By Ben Fleming
‘I am the happy one’ beckoned José Mourinho as he sat in the press conference announcing his return to Chelsea, the grey-tinged hair the only difference between the man that had sat in that exact same chair nine years prior when he first arrived in England.
Given all this, it would be inconceivable that merely five years later, the same man would be working at arch-rivals Manchester United and having to answer questions about defeats to Brighton, Derby and West Ham to name but a few.
What has gone wrong? Has the Mourinho mystique disappeared? Is this yet another example of an ageing manager being usurped by exiting, young apprentices? Arguably yes, but it is undeniable that Mourinho has a rare talent; something that has been found in very few managers in the history of football. Providing a club is willing to back this flawed genius, they will be ladened with trophies and successes.
At Porto, his first spell at Chelsea, and at Inter Milan, Mourinho brought unimaginable success. He won the UEFA Cup and Champions League with Porto, the back-to-back Premier Leagues with Chelsea, and the Champions League with Inter Milan, to name but a few.
The secret behind such success lies in Mourinho’s quasi-dictatorial control over first-team happenings. Infamously during the 2002-03 pre-season, Mourinho left nothing to chance even going as far to publish detailed reports of the team training on the club website
Such control was most important when it came to recruitment. Mourinho, rightfully, was given the money by these various owners to pick out his targets. Costinha and Derlei were both identified by Mourinho at Porto as the strikers to lead Mourinho’s high pressing system and were instrumental in their Champions League victory in 2004.
In the same vein, at Chelsea, Real Madrid and Inter Milan, Mourinho signed the likes of Robben, Drogba, Di Maria, Ozil and Sneijder, enabling him to storm the Premier league, win four domestic trophies in Spain and the treble with Inter Milan in 2010.
Where Mourinho has come into trouble, it is clear to see the link. He has not been given total control. His two reigns with Chelsea were ended due to complications with Abramovich. The first was largely due to the appointment of Avram Grant as director of football, something which left Mourino feeling threatened and his total control in question.
His second departure was a product of lack of transfer control once more, with Pedro being the marquee signing in a season where Abramovich was eyeing continental success and hence leaving Mourinho unable to develop the team.
However, whilst context is important, Mourinho’s current situation with Man Utd is perhaps the most pressing. During his first few seasons, Ed Woodward and the Manchester United board gave Mourinho the freedom to spend. He broke the then transfer record on Paul Pogba, as well as bringing in Baily, Mkhitaryan and Ibrahimovic, amassing nearly £200m in transfer fees.
The success was evident with Mourinho winning the Europa League and gaining entry back into the Champions League.
The following summer, it was clear that goals were the problem, and one that was exacerbated by Ibrahimovic’s lengthy injury, and so Manchester United allowed him to pick up Lukaku and such a signing propelled Man Utd up to second in the league and to an FA Cup final.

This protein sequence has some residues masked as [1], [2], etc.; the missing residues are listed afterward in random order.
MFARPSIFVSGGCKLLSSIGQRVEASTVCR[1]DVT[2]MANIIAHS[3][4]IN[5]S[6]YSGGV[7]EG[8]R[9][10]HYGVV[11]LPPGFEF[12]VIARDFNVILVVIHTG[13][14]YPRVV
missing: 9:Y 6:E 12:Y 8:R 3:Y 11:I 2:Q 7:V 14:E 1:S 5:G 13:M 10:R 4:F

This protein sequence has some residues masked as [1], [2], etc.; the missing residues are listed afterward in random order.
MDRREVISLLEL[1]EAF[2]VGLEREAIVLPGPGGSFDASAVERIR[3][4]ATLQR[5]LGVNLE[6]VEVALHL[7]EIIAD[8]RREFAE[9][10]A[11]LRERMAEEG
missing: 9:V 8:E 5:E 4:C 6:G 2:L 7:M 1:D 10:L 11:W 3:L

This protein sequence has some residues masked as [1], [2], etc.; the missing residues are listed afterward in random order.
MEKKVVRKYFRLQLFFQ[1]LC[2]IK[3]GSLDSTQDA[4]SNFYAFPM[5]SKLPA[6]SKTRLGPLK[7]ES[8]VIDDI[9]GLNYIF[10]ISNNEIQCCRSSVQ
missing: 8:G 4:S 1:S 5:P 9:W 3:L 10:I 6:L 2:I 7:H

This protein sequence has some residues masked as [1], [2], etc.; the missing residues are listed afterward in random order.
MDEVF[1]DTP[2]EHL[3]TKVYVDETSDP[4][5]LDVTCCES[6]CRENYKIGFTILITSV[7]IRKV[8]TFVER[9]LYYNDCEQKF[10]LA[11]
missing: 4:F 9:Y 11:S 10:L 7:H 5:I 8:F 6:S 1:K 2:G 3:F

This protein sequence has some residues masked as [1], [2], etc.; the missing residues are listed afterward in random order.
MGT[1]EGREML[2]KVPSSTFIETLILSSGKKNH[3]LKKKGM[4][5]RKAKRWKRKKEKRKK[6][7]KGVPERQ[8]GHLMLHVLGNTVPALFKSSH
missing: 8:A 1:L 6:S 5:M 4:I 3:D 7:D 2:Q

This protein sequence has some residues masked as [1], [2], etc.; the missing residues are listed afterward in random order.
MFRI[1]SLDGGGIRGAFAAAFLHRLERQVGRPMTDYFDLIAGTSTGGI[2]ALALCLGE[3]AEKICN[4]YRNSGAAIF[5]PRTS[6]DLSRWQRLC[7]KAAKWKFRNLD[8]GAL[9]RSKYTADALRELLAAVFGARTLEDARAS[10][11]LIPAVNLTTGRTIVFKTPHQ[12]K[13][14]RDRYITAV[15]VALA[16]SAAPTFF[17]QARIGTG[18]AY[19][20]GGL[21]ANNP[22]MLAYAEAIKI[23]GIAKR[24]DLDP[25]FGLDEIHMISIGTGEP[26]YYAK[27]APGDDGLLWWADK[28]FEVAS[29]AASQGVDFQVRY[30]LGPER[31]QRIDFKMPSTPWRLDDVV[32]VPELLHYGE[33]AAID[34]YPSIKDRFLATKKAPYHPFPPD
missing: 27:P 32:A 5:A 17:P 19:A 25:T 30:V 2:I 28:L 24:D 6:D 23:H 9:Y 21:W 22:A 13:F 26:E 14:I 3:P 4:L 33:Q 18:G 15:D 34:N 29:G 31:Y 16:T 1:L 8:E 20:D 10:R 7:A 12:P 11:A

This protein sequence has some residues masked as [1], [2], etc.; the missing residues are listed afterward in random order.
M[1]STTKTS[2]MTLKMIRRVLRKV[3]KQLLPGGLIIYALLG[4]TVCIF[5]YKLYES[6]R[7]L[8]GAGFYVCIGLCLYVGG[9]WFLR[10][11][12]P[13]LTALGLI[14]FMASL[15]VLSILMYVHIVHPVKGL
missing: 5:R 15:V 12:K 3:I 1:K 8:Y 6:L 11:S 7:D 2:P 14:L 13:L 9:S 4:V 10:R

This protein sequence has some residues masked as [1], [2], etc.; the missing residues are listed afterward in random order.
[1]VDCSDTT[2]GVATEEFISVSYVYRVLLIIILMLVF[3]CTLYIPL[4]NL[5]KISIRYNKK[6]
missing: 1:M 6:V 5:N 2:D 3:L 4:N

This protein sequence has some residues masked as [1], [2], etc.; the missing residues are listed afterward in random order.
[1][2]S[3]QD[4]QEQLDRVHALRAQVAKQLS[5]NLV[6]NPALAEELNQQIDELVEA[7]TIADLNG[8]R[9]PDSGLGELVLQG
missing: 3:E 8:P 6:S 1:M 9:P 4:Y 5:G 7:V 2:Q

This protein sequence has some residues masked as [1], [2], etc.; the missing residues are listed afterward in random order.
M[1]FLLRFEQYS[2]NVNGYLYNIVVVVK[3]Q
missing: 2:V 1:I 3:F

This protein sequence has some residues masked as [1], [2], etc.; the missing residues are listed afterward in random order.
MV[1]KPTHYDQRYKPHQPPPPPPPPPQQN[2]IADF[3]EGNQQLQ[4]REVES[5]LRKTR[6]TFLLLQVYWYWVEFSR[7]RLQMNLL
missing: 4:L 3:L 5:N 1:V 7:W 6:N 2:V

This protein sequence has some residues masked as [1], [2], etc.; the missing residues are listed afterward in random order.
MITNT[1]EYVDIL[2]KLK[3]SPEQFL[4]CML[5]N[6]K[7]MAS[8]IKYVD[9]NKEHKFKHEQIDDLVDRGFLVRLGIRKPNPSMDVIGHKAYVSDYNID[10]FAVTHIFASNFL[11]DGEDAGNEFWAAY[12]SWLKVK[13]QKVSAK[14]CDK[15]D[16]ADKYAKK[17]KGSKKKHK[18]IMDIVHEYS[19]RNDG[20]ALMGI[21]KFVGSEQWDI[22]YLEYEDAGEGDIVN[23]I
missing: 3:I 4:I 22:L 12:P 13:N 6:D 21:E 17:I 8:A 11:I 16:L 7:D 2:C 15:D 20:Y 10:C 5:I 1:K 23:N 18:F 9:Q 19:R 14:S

Whilst silverware wasn’t present, there was definitive progress. However, this summer, Ed Woodward decided to not back Mourinho in the transfer market as the manager looked to address the problems at centre back, with key targets of Aldeweireld and Boateng vetoed by the board.
Whilst the latter is somewhat understandable due to his injury record, Aldeweireld has often been regarded as one of the premium defenders in the league and signing him and crucially, trusting Mourinho surely would have been the right move given his previous track record at the club and in the past.
Mourinho isn’t an innocent bystander in all of this, however. Much like his nemesis Wenger, his stubbornness has only served to perpetuate the crisis, most notably in his decision to play Pogba, McTominay and Herrera instead of actual centre-halves to seemingly prove a point to the board at his lack of centre halve options.
His handling of the media and very public spats with Pogba are somewhat reminiscent of his troubles with Hazard and Casillas at previous jobs and his general demeanour would suggest that he is sick and tired of the job.
He has certainly not helped the situation, but arguably has a right be enraged. He has bred success in all of his previous jobs and his transfer recruitment record speaks for itself. For the board to not back him in this crucial period for the club, when they could have pushed for a title challenge, must feel like a personal attack on his managerial nous.
This is constantly under fire in this modern era especially when his stern and meticulous style is compared to the vivacious and exciting style of Klopp, Sarri and Guardiola.
Even if future success for Mourinho at Old Trafford seems unlikely, his pedigree and winning record means he is surely not yet done in management. By looking at his previous successes, one can see a clear recipe. If you are willing to give him total control and back him when it comes to transfers, he will invariably bring you success and if Man Utd want some of this success, they would be unwise to give up on the ‘special one’ just yet.
Photograph: Aleksandr Osipov via Wikimedia Commons